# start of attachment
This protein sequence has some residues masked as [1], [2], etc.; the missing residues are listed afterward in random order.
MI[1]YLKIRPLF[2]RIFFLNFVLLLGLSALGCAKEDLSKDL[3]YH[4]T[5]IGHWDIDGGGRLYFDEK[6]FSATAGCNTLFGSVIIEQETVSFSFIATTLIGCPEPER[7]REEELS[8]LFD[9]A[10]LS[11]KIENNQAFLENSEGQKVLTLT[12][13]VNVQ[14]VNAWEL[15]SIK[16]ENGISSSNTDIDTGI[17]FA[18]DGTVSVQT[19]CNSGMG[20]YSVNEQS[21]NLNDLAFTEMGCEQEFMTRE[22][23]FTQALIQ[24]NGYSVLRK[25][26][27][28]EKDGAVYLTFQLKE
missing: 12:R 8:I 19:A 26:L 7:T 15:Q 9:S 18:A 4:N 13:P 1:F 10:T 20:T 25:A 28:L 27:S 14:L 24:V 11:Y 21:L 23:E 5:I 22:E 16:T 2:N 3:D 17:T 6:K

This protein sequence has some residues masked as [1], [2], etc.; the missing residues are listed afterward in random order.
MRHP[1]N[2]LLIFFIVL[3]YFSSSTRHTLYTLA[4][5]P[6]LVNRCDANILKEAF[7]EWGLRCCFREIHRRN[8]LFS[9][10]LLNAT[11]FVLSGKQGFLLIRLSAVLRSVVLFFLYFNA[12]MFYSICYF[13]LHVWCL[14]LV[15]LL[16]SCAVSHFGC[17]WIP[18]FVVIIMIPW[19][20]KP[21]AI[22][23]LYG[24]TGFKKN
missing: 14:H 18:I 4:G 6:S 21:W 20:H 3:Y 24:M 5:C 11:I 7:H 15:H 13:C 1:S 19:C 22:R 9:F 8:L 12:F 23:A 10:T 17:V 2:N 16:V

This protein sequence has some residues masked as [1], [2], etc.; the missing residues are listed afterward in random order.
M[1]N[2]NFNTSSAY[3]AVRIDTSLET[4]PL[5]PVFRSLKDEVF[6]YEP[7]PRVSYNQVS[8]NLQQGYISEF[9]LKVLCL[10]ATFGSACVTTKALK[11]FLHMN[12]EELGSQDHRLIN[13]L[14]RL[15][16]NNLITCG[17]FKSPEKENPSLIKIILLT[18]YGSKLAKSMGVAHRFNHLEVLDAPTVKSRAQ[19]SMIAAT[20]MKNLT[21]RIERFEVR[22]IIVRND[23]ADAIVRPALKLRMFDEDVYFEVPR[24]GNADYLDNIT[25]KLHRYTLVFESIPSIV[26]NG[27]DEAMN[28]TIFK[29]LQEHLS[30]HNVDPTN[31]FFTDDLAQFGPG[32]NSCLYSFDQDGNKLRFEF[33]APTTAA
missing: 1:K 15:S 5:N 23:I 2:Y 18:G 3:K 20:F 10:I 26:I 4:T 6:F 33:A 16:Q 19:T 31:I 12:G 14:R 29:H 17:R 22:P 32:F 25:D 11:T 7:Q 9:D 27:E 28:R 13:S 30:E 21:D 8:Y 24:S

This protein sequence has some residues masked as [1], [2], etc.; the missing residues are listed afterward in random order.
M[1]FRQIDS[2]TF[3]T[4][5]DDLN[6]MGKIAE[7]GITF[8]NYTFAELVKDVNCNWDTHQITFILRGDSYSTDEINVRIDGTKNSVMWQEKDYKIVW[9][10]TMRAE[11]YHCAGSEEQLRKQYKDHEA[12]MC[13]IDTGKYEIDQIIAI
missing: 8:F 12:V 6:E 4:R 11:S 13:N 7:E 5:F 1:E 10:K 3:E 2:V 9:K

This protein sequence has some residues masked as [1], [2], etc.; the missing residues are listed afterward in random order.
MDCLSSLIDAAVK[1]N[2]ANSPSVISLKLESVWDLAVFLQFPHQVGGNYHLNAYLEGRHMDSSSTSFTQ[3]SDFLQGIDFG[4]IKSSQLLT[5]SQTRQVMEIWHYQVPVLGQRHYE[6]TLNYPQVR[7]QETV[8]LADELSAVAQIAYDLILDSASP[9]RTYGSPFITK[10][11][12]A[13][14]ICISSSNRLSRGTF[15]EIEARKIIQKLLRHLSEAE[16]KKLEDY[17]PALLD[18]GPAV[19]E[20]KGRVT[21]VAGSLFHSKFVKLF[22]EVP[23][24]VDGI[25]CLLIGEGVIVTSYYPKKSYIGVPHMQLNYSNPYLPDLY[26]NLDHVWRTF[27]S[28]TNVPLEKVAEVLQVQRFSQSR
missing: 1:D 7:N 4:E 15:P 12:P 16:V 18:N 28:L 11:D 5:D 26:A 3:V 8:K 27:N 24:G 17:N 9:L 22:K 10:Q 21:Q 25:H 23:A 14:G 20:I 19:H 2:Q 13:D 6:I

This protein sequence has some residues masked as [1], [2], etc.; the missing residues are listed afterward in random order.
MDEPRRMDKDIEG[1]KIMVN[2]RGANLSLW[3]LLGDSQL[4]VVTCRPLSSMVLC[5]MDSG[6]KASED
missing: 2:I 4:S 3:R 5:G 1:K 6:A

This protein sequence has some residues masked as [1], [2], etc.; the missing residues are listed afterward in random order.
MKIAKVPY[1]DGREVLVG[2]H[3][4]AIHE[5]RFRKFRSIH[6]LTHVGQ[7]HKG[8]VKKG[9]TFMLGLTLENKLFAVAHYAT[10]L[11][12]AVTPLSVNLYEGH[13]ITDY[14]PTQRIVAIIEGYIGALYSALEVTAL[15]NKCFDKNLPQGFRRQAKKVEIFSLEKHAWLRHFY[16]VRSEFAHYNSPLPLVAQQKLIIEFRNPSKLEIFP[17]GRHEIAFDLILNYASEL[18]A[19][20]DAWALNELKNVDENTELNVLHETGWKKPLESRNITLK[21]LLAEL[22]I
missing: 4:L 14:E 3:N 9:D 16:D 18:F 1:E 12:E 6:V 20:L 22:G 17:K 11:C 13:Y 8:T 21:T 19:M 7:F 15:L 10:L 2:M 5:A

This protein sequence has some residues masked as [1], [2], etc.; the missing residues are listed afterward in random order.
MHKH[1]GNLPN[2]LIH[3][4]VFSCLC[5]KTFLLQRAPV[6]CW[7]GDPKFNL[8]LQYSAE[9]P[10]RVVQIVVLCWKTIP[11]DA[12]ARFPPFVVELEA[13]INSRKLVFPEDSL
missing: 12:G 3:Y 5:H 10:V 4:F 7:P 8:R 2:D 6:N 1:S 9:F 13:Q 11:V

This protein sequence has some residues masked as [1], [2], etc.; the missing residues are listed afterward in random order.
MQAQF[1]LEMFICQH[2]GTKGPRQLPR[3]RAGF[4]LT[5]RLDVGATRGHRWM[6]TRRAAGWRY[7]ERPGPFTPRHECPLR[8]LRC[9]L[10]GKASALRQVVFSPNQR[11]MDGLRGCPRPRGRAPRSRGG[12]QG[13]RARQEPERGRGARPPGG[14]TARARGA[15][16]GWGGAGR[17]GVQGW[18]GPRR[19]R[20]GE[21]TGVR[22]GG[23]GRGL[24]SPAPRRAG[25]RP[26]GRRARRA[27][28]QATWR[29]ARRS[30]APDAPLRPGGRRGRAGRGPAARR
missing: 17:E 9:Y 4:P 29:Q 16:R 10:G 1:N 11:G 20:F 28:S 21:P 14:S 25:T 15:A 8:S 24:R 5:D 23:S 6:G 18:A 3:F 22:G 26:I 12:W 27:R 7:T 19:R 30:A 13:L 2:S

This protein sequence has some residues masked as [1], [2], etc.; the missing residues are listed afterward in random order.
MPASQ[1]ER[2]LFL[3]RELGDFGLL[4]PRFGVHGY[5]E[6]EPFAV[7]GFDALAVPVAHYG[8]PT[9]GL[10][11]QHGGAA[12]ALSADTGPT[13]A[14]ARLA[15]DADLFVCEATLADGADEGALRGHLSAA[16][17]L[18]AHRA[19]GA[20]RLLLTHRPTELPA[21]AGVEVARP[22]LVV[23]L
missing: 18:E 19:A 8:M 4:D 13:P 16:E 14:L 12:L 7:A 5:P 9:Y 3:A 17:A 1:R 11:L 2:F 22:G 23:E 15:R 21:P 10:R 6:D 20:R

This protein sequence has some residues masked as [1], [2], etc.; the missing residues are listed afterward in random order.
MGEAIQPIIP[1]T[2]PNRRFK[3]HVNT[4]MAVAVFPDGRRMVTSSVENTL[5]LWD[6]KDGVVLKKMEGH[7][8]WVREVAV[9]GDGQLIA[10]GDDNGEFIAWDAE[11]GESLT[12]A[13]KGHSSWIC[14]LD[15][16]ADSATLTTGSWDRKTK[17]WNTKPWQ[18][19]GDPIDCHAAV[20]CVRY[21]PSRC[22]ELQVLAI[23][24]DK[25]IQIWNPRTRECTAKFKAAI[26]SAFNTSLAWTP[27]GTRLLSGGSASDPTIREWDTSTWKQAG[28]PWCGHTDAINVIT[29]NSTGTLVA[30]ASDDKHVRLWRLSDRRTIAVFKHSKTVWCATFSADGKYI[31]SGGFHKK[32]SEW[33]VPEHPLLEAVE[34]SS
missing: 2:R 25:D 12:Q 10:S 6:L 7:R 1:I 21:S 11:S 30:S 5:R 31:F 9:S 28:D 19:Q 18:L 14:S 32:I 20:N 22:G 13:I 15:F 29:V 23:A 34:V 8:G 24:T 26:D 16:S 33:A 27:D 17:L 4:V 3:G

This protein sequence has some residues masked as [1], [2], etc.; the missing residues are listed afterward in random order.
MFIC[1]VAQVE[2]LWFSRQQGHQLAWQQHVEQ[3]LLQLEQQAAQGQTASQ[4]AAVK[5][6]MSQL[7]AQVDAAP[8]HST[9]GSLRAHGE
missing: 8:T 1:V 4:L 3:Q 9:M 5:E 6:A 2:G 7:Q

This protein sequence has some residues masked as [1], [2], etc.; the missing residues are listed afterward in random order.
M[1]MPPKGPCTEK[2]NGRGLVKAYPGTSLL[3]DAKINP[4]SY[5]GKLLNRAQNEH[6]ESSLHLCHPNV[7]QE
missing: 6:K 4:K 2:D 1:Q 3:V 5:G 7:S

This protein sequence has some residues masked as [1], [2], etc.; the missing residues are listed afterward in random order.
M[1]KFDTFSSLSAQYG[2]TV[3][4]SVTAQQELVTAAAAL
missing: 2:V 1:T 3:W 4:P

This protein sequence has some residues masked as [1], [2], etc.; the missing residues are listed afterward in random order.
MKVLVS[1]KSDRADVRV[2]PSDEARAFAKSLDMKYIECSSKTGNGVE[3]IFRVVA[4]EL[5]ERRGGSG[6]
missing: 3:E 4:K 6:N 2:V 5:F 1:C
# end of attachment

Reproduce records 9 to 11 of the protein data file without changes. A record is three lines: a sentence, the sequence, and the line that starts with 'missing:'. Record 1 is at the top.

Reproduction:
This protein sequence has some residues masked as [1], [2], etc.; the missing residues are listed afterward in random order.
MQAQF[1]LEMFICQH[2]GTKGPRQLPR[3]RAGF[4]LT[5]RLDVGATRGHRWM[6]TRRAAGWRY[7]ERPGPFTPRHECPLR[8]LRC[9]L[10]GKASALRQVVFSPNQR[11]MDGLRGCPRPRGRAPRSRGG[12]QG[13]RARQEPERGRGARPPGG[14]TARARGA[15][16]GWGGAGR[17]GVQGW[18]GPRR[19]R[20]GE[21]TGVR[22]GG[23]GRGL[24]SPAPRRAG[25]RP[26]GRRARRA[27][28]QATWR[29]ARRS[30]APDAPLRPGGRRGRAGRGPAARR
missing: 17:E 9:Y 4:P 29:Q 16:R 10:G 1:N 11:G 20:F 28:S 21:P 14:S 25:T 15:A 8:S 24:R 5:D 23:S 6:G 18:A 3:F 22:G 26:I 12:W 27:R 7:T 19:R 30:A 13:L 2:S

This protein sequence has some residues masked as [1], [2], etc.; the missing residues are listed afterward in random order.
MPASQ[1]ER[2]LFL[3]RELGDFGLL[4]PRFGVHGY[5]E[6]EPFAV[7]GFDALAVPVAHYG[8]PT[9]GL[10][11]QHGGAA[12]ALSADTGPT[13]A[14]ARLA[15]DADLFVCEATLADGADEGALRGHLSAA[16][17]L[18]AHRA[19]GA[20]RLLLTHRPTELPA[21]AGVEVARP[22]LVV[23]L
missing: 18:E 19:A 8:M 4:D 13:P 16:E 14:L 12:L 7:A 5:P 9:Y 3:A 17:A 1:R 11:L 2:F 22:G 23:E 15:R 21:P 10:R 6:D 20:R

This protein sequence has some residues masked as [1], [2], etc.; the missing residues are listed afterward in random order.
MGEAIQPIIP[1]T[2]PNRRFK[3]HVNT[4]MAVAVFPDGRRMVTSSVENTL[5]LWD[6]KDGVVLKKMEGH[7][8]WVREVAV[9]GDGQLIA[10]GDDNGEFIAWDAE[11]GESLT[12]A[13]KGHSSWIC[14]LD[15][16]ADSATLTTGSWDRKTK[17]WNTKPWQ[18][19]GDPIDCHAAV[20]CVRY[21]PSRC[22]ELQVLAI[23][24]DK[25]IQIWNPRTRECTAKFKAAI[26]SAFNTSLAWTP[27]GTRLLSGGSASDPTIREWDTSTWKQAG[28]PWCGHTDAINVIT[29]NSTGTLVA[30]ASDDKHVRLWRLSDRRTIAVFKHSKTVWCATFSADGKYI[31]SGGFHKK[32]SEW[33]VPEHPLLEAVE[34]SS
missing: 2:R 25:D 12:Q 10:S 6:L 7:R 1:I 21:S 11:S 30:S 5:R 31:F 9:S 28:D 19:Q 18:L 14:S 32:I 20:N 22:G 13:I 15:F 29:V 23:A 34:V 8:G 24:T 26:D 16:S 33:A 27:D 17:L 4:V 3:G